I’m cataloging symptoms of obsessive compulsive disorder (OCD) and helping patients gauge how much those symptoms interfere with functioning and their overall quality of life. Sometimes just asking a question about obsessions triggers access to a deeper emotional issue never before spoken to another. As I was psychodynamically trained, I enjoy helping a patient explore a dream for its value in clarifying issues, past and current. I take my role as therapist and guide along this most challenging journey very seriously.

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Flatiron Building, Photo by Kai Pilger on Pexels.com

As we prepared to move out of New York, I considered retiring. For about five minutes. I got a late start on my career as a psychologist so there’s a practical, financial incentive to continue, but there’s an even more important reason I am still actively working as a clinical psychologist who provides psychotherapy: I love the work. I enjoy meeting new people and sitting down with them to see what we can do together to alleviate their distress, resolve their conflicts, arrive at healthier alternatives to their problematic habits and behaviors, and find greater and deeper meaning in their lives, both in terms of the past, the present, and into the future.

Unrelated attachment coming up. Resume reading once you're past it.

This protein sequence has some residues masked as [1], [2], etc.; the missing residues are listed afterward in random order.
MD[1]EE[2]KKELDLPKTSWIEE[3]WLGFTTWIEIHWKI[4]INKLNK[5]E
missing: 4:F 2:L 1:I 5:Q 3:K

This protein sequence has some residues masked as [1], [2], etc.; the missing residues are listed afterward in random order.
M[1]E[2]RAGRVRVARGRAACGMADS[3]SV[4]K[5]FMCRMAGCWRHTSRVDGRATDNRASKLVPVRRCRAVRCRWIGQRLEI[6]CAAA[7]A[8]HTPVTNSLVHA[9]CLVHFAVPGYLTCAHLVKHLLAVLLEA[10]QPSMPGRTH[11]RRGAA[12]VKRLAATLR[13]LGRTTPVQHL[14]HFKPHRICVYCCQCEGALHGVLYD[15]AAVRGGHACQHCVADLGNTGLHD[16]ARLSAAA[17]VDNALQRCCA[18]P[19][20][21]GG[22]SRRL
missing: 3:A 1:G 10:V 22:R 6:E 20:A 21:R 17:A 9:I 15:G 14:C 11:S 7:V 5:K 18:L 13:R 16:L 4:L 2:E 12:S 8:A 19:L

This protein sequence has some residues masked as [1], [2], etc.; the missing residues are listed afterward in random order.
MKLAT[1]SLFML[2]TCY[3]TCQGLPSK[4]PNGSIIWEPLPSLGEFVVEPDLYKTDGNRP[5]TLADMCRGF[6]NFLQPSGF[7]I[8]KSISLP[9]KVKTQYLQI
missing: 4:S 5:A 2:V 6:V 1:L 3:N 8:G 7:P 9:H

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Photo by Tobias Aeppli on Pexels.com

I find it to be a great blessing helping people traverse very intense points on their path, such as dating, marriage or divorce; pregnancy, miscarriage, or birth; seeking, losing, improving or getting new jobs; illness, accident, treatment, death and grief, and as the late death and dying pioneer Dr. Elizabeth Kübler-Ross taught us, acceptance. Acceptance of what has been and of what is, even when we wish it were different. Acceptance of what we’ve done and who we are, and acceptance of our ability to learn and grow and change despite the past, even though it can be extremely challenging and a lot of hard work.

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I alway have ended these posts with the Sanskrit word namasté, which basically means, “The goodness in me bows to the goodness in you.”

And so it is.

Namasté,